From 1 July this year the judicial system of San Francisco (USA), while only in the form of an experiment, it is planned to introduce the practice of using artificial intelligence to help prosecutors to eliminate the possibility of racial prejudice when the indictment of a suspect, reports the portal the Verge.
As reported in the office of district attorney of San Francisco, the goal will be not only to analyze the police reports and automatically remove from them the data with which to determine the race of the suspect (color of eyes, hair, skin), but data about its surroundings (relatives, friends, neighbors, and so on), which indirectly may indicate the identity of the suspect to a particular race. In addition, AI will be removed from the records of the names and details of witnesses and police officers to exclude factors that may affect the impartiality of prosecutors.
“If you look at the prison population in the United States, it may be noted that colored men and women more than whites,” says the district attorney of San Francisco George Gascon.
Seeing the same name of the suspect, for example, Hernandez, investigators can immediately conclude that the person is of Hispanic ethnicity, and this in turn can affect the outcome and conclusions of the investigation.
It is noted that in 2017 at the request of the district attorney in San Francisco-researched statistics in criminal cases. It was found that during the period from 2008 to 2014, 41% of arrests were of African Americans. However, they accounted for only 6% of the total population. Analysts concluded that the decisions of the courts are “significant racial and ethnic differences”.
Gascon explained that at first prosecutors will examine the police reports processed and on their basis to make a decision about the charge. Then they will be able to browse a full report with all the names and data to determine whether there is in the case of extenuating circumstances.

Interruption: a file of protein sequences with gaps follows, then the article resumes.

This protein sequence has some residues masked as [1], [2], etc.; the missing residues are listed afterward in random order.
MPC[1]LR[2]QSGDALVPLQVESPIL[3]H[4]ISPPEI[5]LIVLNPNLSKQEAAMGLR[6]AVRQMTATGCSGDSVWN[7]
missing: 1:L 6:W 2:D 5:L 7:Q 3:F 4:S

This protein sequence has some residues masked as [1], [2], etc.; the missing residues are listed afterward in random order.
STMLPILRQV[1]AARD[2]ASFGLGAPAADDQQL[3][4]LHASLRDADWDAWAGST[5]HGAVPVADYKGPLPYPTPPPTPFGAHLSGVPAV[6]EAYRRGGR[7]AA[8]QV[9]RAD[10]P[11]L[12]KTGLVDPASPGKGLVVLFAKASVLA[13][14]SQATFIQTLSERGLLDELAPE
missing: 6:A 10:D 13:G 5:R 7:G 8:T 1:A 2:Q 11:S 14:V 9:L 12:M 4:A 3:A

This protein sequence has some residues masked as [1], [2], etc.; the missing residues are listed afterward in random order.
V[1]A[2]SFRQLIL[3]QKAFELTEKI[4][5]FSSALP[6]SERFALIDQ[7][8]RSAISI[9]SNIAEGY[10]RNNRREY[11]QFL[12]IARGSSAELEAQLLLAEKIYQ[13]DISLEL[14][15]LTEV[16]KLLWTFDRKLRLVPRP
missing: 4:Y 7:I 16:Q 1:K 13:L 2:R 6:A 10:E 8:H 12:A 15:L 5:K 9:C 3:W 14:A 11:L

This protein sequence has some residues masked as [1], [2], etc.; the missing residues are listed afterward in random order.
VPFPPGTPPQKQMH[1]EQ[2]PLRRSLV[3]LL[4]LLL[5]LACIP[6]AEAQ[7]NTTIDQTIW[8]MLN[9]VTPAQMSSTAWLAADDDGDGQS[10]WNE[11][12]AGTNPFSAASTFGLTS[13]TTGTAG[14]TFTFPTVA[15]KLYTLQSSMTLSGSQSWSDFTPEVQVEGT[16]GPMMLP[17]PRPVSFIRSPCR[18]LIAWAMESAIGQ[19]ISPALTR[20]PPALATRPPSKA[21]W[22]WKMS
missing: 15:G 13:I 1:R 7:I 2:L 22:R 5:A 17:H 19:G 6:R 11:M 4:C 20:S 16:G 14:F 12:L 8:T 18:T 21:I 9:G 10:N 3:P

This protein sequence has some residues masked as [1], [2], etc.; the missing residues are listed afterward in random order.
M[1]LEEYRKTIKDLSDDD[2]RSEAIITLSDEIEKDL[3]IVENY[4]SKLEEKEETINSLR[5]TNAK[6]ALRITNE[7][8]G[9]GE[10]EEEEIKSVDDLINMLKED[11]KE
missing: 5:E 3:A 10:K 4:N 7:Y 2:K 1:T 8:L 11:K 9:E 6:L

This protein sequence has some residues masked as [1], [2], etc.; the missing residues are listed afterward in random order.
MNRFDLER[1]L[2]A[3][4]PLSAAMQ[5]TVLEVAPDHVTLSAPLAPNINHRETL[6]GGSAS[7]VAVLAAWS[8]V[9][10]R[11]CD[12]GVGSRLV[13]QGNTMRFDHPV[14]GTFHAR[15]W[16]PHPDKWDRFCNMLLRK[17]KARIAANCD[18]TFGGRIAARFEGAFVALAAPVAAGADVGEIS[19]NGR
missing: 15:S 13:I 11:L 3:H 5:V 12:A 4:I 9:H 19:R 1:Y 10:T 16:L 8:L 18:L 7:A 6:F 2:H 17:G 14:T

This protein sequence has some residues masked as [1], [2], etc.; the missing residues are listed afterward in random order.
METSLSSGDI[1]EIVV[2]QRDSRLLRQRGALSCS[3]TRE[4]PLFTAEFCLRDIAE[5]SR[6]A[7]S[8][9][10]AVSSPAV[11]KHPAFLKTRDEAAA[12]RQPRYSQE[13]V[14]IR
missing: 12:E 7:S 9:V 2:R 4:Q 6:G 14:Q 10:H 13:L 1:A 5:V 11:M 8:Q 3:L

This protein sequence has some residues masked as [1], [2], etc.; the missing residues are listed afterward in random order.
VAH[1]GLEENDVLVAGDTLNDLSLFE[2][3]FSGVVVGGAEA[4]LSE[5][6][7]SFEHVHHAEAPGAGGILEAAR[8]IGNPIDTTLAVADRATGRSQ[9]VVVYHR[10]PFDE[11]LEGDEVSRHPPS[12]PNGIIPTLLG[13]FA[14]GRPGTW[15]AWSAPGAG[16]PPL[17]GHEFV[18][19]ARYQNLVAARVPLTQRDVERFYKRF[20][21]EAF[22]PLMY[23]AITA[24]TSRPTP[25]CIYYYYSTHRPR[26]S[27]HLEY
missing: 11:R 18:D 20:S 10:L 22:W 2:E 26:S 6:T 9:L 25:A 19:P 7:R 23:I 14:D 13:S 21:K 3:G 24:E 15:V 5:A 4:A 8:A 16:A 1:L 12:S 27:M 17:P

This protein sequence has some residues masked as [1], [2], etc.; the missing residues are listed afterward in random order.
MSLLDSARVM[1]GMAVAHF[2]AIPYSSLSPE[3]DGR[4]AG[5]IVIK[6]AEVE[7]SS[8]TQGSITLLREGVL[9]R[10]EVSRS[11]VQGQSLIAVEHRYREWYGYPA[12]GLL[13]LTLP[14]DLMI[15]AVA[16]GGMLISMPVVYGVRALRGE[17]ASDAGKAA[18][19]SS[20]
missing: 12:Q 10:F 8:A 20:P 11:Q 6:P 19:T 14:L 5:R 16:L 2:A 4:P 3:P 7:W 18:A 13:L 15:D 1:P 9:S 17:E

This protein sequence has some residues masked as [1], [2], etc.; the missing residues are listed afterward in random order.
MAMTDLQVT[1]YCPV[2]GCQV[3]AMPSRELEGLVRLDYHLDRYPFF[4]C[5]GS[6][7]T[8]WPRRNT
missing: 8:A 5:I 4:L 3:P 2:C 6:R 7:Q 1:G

Currently, the judicial system in San Francisco uses a much more limited procedure manual filtering of statements sent to the prosecutors have not seen this information. But as a rule are removed from the report only the first page, which contains General data about the suspect. In the report information about the person remains, therefore, on this sample there is no practical sense.
“We needed to connect to the work machine learning technology,” says Gascon.
According to him, this practice of using artificial intelligence in the United States will be applied for the first time. Gascon also said that does not know any law enforcement Agency that has previously used AI for the same purpose. He also added that at first the technology will be tested in his office. Then, if she shows good result, it can provide all prosecutors of the country.
The system was developed by the programmers, analysts and engineers from the laboratory of computing policy at Stanford University. According to one of the authors Alex Koklas wood, it is a small web application that uses several machine learning algorithms that automatically edit police reports, noting certain words and replacing them with neutral, “place”, “officer 1”, “suspect”, and so on.
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